More than twenty years ago, about a year after arriving in Texas, I allowed myself to be talked into a revolutionary cure for acrophobia. I was twenty-six and, for the very first time, I yielded to peer pressure. I didn't like being afraid of anything and was naively convinced I was bullet-proof and immortal. That is how I came to throw myself out of an airplane.
Air travel is not something I was fearful of. Not then anyway. I am more conscientious about it now. The idea of sitting next to someone with a potentially exploding crotch does not engender confidence or a sense of well being. No, it was the concept of free-fall that gave me the most anxiety.
I recalled a couple of statements after the second jump. Yes, Gentle Reader, I did it twice in one afternoon. The first was from an unknown source: "Why would anyone want to jump out of a perfectly good airplane?" And the other from the jump instructor: "Remember to roll on impact". The first statements' response is self evident in its conclusion. No one in their right mind would 'want' to. It takes a particular kind of madness to go for it. But the second statement had a more far-reaching transcendental value to it.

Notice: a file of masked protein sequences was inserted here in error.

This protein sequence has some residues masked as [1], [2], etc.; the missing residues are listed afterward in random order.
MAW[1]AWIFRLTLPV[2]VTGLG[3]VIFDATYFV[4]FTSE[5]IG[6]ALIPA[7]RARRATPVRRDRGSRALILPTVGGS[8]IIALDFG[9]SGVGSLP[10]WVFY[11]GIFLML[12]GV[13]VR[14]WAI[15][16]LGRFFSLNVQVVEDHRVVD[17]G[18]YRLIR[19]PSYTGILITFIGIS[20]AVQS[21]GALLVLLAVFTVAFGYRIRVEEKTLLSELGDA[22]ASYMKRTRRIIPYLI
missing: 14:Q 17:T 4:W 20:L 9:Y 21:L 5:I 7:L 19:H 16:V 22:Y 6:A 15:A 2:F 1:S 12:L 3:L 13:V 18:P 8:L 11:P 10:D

Remember to roll on impact. Not a bad bit of advice, that. Whether it's jumping out of a plane or out of a bed. In these particularly choppy times, when the ground seems to be rushing up to swallow you--remember to roll on impact. When it appears that you are a dumping ground for all the slings and arrows of other people's outrageous expectations--remember to roll on impact. When you perceive how you are about to be the innocent victim of collateral damage in a collision course between an irresistable force and an immovable object--remember to roll on impact.
I'm still afraid of heights. So much for the 'cure'. But I am actually more afraid of the sudden stop at the end of the journey downward. I make it a point to remind myself daily to roll on impact whenever I attempt to rise above my limitations.
A helmet doesn't hurt, either.
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